NEW YORK (AFP) - The Dow finished in positive territory on Monday for a sixth straight day but other indices closed lower as the effects of last week's US elections continued to play out.
The blue chip benchmark hit an all-time high shortly after 1500 GMT (11pm Singapore time) at 18,934.05, as investors favoured healthcare and financial stocks. But major tech companies, which may not benefit from policies under the coming Donald Trump administration, saw their share prices fall.
The Dow Jones Industrial Average closed up 0.1 per cent at 18,868.55. But the broader S&P 500 slipped less than 0.1 per cent at 2,164.21 and the tech-heavy Nasdaq fell 0.4 per cent to 5,218.40.
Large players in the healthcare industry posted strong gains, with UnitedHealth Group rising 4 per cent, Anthem Inc moving up 3.6 per cent and Cigna Corporation adding 1.4 per cent.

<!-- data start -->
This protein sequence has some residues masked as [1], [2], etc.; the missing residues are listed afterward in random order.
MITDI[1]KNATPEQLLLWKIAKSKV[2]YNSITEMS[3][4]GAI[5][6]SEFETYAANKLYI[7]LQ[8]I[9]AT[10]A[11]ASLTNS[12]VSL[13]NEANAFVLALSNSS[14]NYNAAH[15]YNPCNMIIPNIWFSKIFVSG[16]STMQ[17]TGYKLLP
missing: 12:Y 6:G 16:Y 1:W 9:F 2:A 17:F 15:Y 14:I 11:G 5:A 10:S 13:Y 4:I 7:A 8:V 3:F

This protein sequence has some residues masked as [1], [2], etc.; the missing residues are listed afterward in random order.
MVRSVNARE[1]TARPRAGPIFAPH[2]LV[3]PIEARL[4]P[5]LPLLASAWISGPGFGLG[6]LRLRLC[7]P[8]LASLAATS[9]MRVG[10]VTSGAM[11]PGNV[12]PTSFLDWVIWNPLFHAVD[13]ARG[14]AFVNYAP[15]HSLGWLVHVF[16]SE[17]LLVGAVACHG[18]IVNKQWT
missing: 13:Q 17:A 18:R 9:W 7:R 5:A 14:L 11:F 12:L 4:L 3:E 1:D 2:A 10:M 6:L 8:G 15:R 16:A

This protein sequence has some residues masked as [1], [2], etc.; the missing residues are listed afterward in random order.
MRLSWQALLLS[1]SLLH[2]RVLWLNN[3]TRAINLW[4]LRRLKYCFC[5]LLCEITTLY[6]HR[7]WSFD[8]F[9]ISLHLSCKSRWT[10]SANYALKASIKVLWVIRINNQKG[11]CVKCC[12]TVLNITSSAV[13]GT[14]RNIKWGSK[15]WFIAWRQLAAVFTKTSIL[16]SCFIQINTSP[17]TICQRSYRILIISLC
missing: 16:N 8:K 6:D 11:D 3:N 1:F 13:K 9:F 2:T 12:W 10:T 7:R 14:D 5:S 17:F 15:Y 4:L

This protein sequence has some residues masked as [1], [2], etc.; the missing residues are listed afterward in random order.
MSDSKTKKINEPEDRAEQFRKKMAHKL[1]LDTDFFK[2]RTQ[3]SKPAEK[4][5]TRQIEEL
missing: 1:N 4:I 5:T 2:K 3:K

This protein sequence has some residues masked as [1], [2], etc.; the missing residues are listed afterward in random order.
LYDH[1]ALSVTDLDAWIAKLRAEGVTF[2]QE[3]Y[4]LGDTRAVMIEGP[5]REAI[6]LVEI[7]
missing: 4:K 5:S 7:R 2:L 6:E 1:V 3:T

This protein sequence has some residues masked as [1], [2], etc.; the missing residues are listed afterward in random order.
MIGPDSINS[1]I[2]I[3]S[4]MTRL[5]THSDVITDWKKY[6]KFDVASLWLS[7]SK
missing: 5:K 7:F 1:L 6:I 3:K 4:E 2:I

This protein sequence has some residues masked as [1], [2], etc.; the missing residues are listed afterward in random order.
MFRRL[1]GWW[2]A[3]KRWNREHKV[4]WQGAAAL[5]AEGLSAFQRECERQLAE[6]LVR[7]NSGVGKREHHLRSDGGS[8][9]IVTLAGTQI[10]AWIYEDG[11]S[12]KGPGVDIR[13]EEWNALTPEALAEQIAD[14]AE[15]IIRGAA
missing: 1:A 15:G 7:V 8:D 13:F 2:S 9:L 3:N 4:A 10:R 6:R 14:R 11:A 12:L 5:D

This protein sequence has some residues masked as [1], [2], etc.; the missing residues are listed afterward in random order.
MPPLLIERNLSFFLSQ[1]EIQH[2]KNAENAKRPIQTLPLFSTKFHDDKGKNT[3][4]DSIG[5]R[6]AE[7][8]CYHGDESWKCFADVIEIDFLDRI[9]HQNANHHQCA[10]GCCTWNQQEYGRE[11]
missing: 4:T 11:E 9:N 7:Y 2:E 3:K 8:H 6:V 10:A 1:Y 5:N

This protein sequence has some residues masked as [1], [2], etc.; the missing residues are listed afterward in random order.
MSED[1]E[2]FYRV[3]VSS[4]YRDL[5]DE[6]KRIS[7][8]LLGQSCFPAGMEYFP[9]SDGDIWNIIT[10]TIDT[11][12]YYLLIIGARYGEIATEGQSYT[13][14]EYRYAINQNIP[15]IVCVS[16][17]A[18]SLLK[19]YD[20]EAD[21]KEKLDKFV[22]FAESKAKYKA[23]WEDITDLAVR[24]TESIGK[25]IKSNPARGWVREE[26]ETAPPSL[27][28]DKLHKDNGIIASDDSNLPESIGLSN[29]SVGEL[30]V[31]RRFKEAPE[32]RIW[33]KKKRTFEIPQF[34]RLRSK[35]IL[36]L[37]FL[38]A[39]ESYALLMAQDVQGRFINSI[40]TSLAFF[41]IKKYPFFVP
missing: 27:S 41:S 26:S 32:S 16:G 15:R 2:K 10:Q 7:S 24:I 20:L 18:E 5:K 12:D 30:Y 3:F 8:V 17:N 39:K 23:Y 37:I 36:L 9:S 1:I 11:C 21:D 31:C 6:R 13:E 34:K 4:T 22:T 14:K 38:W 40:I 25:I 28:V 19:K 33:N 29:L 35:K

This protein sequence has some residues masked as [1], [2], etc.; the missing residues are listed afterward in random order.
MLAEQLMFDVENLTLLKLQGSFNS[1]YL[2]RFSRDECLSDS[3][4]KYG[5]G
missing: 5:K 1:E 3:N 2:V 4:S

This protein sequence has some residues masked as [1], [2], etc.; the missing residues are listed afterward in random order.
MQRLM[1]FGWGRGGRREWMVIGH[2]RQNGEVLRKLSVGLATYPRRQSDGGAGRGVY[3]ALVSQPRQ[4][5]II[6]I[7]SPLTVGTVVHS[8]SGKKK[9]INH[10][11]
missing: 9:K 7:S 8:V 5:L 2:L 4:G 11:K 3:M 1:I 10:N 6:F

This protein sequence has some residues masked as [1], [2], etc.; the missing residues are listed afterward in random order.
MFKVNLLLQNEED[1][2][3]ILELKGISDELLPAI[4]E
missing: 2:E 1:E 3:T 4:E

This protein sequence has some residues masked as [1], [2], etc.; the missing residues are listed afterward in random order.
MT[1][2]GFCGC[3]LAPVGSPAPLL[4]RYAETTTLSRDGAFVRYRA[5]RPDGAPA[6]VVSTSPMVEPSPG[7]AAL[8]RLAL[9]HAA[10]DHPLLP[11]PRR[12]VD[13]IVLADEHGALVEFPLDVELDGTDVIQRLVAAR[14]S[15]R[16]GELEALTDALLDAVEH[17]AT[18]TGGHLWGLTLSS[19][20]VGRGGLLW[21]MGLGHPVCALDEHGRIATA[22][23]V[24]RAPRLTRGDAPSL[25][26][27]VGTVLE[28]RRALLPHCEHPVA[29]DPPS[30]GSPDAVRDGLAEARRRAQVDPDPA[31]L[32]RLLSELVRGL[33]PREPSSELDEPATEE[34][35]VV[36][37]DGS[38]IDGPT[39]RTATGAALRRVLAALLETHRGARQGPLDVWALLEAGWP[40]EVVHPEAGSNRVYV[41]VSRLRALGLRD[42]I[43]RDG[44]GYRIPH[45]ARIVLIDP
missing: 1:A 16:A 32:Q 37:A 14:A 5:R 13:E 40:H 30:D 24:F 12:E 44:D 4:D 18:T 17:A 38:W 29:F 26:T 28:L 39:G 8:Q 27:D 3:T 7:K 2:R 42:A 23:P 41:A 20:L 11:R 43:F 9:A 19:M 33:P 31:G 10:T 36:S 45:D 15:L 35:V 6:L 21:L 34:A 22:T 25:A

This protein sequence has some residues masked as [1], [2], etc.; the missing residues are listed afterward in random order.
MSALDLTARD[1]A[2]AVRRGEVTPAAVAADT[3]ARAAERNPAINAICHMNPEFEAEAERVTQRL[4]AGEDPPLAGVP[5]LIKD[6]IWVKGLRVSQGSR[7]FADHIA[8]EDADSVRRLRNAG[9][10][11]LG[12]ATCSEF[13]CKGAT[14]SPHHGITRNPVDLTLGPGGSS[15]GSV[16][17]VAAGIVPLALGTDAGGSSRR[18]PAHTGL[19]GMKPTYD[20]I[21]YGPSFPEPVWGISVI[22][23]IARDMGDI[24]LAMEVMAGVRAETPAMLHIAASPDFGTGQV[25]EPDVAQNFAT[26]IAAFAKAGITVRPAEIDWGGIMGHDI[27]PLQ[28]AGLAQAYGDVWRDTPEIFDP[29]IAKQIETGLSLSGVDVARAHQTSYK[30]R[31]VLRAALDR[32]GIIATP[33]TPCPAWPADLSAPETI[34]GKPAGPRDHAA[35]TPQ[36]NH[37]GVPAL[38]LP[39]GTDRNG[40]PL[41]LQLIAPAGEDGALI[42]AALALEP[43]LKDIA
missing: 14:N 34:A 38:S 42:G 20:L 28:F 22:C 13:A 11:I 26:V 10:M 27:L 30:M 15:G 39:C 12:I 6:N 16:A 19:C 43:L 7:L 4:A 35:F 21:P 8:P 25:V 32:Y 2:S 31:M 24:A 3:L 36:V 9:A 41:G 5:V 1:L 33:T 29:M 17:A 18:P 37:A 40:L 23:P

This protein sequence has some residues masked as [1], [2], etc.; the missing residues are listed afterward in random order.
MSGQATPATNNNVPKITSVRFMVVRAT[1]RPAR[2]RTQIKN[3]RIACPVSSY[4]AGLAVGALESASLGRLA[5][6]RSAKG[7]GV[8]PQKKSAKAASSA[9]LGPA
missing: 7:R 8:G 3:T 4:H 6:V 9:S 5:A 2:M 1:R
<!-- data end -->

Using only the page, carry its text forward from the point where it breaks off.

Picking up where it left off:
Financial stocks were also buoyed higher: JP Morgan Chase gained 3.7 per cent, Goldman Sachs rose 2.6 per cent and Morgan Stanley finished up 2.2 per cent.
Michael James of Wedbush Securities said investors were favouring industries that the administration of President-elect Donald Trump may benefit and rotating out of those it may not.
"The biggest tech stocks continue to be the worst performers," said James, identifying financial services, healthcare and infrastructure as "those three groups that people are expecting to be the main beneficiaries of a Trump presidency." US drugmakers saw share prices drop: Johnson & Johnson fell 1.6 per cent, Eli Lilly and Co lost 0.8 per nt and Pfizer finished 0.6 per cent lower.
While campaigning, Trump vowed to allow access to imported pharmaceutical products in a bid to reduce prescription drug prices.
Samsung's announcement on Monday that it would purchase the automotive electronics company Harman International saw Harman's share price finish up more than 25 per cent at US$109.72 (S$155.26) but that was shy of Samsung's per-share offer of US$112.